Would reducing subs have any detrimental effect in putting players under more pressure to play on though injuries (though admittedly they do that currently risking their long term health).

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Post by ebop on Mon 25 Mar 2019, 10:48 am

Billy V lasts 80? Though he struggles with injury 7.5. Maybe not such a good example. Probably too big. His fat brother Mako would definitely have to shed some kgs. He’s a 40 minute player isn’t he? Not sure what your angle about playing on through injuries and long term health is about as it contradicts your bleeding hearts attitude. It’s common knowledge that having more subs means more injuries. Bringing on fresh players to go as hard as they can for 15 minutes against some players that have been there all game results in injuries.
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Post by No 7&1/2 on Mon 25 Mar 2019, 10:54 am

No. Both regularly last or either the whole game or a large proportion of it. Given Mako is a loose head prop he plays long shifts. I understand your initial point in England as you're not aware of this. I'll leave it there as your responses suggest you need a bit of time to think it through.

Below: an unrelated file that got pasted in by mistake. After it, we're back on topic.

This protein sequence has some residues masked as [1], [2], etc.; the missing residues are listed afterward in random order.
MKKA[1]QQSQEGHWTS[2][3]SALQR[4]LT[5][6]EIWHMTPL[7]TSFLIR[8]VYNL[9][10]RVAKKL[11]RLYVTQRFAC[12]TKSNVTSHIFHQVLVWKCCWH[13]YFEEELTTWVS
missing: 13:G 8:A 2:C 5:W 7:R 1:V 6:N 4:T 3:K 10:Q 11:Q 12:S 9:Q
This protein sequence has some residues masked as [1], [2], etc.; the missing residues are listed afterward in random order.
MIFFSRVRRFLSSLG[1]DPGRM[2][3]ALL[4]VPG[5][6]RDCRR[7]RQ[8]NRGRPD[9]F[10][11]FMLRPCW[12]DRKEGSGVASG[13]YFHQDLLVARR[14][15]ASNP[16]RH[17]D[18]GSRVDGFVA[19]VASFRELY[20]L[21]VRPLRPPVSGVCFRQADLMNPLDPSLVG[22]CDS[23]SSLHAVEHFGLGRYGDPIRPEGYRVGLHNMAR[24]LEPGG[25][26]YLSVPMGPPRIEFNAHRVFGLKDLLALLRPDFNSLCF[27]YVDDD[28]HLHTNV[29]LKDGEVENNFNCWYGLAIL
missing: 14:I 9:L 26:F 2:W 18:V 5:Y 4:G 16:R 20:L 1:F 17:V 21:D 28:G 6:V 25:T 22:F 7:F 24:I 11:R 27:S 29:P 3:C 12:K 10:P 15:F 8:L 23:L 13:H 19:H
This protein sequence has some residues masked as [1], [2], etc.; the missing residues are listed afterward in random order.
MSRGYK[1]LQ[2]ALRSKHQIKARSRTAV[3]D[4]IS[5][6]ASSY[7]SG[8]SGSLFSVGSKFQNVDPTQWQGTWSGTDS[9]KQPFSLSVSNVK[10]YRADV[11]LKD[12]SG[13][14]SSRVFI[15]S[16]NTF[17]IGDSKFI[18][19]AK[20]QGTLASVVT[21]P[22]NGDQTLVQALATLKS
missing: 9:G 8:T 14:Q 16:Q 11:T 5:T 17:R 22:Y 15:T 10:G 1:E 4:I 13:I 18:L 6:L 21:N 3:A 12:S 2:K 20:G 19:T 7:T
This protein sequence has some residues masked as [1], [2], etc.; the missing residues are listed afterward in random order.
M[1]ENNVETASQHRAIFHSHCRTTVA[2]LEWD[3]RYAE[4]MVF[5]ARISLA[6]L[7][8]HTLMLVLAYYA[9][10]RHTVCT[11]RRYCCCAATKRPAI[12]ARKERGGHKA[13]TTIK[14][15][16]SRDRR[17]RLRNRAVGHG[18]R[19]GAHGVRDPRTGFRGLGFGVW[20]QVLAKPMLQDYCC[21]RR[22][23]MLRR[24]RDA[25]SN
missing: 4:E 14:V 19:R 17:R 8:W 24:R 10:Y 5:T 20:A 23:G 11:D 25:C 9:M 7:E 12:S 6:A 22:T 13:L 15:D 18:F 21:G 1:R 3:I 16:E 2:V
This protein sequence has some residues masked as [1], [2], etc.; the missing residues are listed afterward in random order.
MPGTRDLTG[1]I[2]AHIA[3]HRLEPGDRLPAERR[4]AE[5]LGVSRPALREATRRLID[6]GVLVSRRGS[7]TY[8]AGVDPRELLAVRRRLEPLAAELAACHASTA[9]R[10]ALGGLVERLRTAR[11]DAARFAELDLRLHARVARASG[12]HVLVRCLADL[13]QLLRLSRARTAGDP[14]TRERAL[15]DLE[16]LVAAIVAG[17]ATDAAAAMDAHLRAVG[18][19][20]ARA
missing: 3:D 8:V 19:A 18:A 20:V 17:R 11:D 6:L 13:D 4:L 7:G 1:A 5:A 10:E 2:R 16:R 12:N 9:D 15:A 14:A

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Post by ebop on Mon 25 Mar 2019, 10:59 am

Billy V = injury prone, and Mako, well he’s a lump and not much of an endurance athlete despite you thinking otherwise. Any thoughts on fresh subs and the impact they can have on a game 7.5? You know, the way they can run 100% into fatigued players. Bring on a really big guy and get him to run full-tit for 20 minutes into the opposition first five or halfback because that’s all he’s good for. Any thoughts on that, could it conceivably lead to ‘more’ injuries?
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Post by LondonTiger on Mon 25 Mar 2019, 11:08 am

ebop wrote:Any thoughts on fresh subs and the impact they can have on a game 7.5? You know, the way they can run 100% into fatigued players. Bring on a really big guy and get him to run full-tit for 20 minutes into the opposition first five or halfback because that’s all he’s good for. Any thoughts on that?